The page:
The lodge has 20 stylish air-conditioned suites with high ceilings, twin or king-size beds, an en-suite bathroom surrounded by large glass windows so that even while you’re applying mascara you won’t miss any animal viewing opportunities, a soaking tub, plus an indoor and outdoor shower. I loved showering outside under the star-studded African sky even although I did see a couple of peeping monkeys laughing at me from the trees.
Three meals, high tea, drinks and snacks, often, are included in your stay. The chefs produced sophisticated renditions of local favorites, using local produce with lots of healthy salads and veggies, which balanced out the endless parade of home-baked sweeties offered throughout the day. We’d kick-start the day with hot muffins and these addictive crunchy rusks (way better than biscotti) perfect for dipping in the indigenous rooibos tea. Our post safari brekkie was a buffet of seasonal fruit, meat, cheese, your choice of egg dishes, and the most amazing granola. One morning our guides drove us to an off the beaten bush spot, where two cooks surprised us with a lavish outdoor hot breakfast.
Lunches were usually self-serve with pasta, roast meat, vegetables, and inventive gourmet salads. If I wanted anything special I’d just place my order with our butler Elvis or Pride, the Food & Beverage manager, who both were anxious to please.
Dinners were three-course affairs featuring local fish or exotic game with plenty of vegetarian options. Venue choices ranged from a romantic candlelit table on the terrace to a BBQ in a traditional boma (outdoor enclosure).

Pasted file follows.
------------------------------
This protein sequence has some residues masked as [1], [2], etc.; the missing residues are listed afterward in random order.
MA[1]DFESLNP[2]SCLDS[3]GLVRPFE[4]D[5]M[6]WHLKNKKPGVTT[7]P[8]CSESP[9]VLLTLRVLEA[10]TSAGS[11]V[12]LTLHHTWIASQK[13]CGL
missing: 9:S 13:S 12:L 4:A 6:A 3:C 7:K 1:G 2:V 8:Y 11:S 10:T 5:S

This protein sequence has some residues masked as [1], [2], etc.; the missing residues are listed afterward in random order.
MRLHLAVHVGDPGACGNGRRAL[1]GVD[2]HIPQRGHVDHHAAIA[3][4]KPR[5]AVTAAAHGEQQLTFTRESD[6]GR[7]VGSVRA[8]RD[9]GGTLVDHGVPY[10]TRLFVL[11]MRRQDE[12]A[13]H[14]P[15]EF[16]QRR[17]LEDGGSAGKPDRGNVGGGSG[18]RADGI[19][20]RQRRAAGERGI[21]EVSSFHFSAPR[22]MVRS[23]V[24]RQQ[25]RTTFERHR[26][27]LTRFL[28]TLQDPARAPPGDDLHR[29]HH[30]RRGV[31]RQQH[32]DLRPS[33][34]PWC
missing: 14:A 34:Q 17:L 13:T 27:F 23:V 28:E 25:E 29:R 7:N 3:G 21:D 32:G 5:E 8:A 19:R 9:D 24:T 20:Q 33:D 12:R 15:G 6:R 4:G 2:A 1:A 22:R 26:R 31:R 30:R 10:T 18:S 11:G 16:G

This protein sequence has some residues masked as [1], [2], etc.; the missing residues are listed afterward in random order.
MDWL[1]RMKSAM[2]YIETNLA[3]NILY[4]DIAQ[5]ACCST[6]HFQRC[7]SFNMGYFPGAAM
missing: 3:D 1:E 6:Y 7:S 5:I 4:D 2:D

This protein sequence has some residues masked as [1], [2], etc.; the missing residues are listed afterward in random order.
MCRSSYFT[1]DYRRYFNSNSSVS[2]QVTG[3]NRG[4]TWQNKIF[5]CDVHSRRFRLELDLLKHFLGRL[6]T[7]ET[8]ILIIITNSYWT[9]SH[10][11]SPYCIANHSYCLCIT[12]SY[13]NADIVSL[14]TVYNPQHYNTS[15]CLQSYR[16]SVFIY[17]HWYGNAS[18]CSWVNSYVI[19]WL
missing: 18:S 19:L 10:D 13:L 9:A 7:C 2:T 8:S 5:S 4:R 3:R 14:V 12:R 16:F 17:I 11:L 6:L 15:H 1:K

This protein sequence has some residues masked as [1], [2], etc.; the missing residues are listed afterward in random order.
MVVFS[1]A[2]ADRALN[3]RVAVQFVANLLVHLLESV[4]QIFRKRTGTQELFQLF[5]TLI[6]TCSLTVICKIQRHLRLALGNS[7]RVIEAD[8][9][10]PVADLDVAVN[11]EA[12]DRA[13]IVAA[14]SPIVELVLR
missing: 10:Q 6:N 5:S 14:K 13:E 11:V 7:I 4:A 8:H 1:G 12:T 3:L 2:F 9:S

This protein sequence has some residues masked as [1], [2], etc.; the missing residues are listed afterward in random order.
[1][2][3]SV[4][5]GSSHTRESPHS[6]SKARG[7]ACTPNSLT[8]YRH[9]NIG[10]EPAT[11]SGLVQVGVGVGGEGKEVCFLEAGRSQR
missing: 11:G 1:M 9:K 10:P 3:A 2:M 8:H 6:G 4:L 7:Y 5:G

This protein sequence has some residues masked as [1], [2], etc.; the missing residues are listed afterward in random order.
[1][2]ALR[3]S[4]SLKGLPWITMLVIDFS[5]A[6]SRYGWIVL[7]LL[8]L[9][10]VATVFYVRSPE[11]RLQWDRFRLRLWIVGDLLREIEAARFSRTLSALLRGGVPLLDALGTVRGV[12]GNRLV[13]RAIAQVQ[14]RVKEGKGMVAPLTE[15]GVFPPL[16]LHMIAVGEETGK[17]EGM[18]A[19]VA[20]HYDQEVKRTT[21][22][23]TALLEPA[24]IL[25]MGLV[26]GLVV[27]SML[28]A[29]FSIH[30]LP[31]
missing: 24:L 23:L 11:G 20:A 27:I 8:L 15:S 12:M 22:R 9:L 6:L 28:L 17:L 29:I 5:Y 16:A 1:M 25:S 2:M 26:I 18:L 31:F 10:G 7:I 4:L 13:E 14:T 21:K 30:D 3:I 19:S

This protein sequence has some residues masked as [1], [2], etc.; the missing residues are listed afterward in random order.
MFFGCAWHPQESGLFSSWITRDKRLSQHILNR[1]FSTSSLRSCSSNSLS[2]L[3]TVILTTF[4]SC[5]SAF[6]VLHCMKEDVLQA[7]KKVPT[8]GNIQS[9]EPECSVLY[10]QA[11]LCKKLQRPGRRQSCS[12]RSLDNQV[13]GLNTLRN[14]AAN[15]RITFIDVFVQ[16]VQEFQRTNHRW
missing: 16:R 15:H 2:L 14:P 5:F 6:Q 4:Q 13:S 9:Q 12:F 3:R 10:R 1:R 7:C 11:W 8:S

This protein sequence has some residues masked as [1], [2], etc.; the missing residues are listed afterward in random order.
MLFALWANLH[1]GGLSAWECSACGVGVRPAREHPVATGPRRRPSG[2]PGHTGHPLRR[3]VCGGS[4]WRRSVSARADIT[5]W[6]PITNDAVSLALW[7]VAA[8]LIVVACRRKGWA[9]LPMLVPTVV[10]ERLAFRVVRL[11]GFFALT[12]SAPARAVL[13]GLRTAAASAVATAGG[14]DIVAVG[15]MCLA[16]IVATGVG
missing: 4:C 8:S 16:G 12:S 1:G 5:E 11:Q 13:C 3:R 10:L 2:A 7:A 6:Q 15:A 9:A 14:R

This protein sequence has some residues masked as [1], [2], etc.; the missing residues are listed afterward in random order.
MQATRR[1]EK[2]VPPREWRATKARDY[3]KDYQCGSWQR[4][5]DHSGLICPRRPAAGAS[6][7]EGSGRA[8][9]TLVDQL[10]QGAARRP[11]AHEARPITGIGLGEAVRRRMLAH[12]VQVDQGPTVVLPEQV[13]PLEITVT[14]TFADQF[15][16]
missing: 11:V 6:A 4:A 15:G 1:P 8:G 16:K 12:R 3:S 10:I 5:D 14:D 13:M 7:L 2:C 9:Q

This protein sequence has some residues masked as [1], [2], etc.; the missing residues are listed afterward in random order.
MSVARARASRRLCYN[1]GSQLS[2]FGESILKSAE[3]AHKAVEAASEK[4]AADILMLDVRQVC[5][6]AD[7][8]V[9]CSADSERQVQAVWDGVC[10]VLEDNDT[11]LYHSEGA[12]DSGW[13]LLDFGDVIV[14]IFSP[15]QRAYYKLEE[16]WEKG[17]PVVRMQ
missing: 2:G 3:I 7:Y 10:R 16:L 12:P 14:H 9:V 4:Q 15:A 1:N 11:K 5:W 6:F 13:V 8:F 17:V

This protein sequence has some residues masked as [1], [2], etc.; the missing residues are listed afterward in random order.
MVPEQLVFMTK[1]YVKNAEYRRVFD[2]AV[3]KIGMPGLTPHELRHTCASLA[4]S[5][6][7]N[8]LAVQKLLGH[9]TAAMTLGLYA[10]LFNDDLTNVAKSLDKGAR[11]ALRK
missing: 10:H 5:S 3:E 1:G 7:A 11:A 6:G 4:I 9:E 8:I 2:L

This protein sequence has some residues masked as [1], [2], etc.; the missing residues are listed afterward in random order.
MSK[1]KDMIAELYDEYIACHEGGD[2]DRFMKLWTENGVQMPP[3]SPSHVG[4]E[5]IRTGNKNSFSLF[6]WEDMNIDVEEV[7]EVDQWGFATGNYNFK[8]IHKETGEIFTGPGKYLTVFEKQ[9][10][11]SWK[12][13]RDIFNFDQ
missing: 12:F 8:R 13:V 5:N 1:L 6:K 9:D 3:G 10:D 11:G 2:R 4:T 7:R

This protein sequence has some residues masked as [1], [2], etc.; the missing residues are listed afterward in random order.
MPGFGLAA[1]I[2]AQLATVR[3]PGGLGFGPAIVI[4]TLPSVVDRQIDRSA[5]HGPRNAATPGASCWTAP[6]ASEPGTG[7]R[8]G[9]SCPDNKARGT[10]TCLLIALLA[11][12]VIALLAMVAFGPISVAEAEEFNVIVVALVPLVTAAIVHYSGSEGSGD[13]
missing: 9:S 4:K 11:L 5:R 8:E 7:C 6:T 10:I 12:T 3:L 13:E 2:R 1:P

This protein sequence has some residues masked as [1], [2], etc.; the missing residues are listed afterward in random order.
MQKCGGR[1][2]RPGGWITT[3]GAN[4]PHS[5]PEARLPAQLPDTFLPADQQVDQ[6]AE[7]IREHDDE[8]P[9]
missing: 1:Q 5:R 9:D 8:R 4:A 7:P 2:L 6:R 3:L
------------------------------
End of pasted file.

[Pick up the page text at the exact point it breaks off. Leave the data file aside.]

But as wonderful as the food was, the highlight was absolutely the safaris. I swear this was the only trip where I eagerly jumped out of bed at 5:00 am, just in time for a quick coffee before I ran down to the lobby to meet our stellar tag-team, Jack and Ishmael, our guide and tracker. This dynamic duo was so in sync that it was like watching a finely choreographed ballet as Ishmael, leaning forward from his perch in front of the 4×4, sharp eyes scouring the bush for hidden animals, sniffing the air like a finely trained retriever, would, with the merest flick of his hand, motion to Jack who immediately would interpret the movement and silently navigate in that direction, while whispering to us what we were searching for. Sometimes they would hop out, armed only with a stick or at most, a machete, to check the freshness of the scat (animal pooh) or head deeper into the bush to follow an animal cry.
The two never lost their enthusiasm, which greatly added to our experience, whether they were telling a hysterical story, such as when Ishmael was almost attacked by a lion and turned to his friend (not Jack) for help, only to find out that said friend “just happened” to be running away in search of a baseball cap that had blown off. Jack, a natural born teacher, regaled us with fascinating tidbits of animal lore while teaching us many insider safari tips such as how to identify the animal foot prints, or how to stealthily (not my strong point) track a gang of buffalo during our thrilling walking safari.
Although the custom embossed stationery was pretty classy, thanks to Thornybush, I think I’ve turned into a safari junky!
For details check out:
Telephone: +27 11 253 6500
Fax: +27 11 803 7350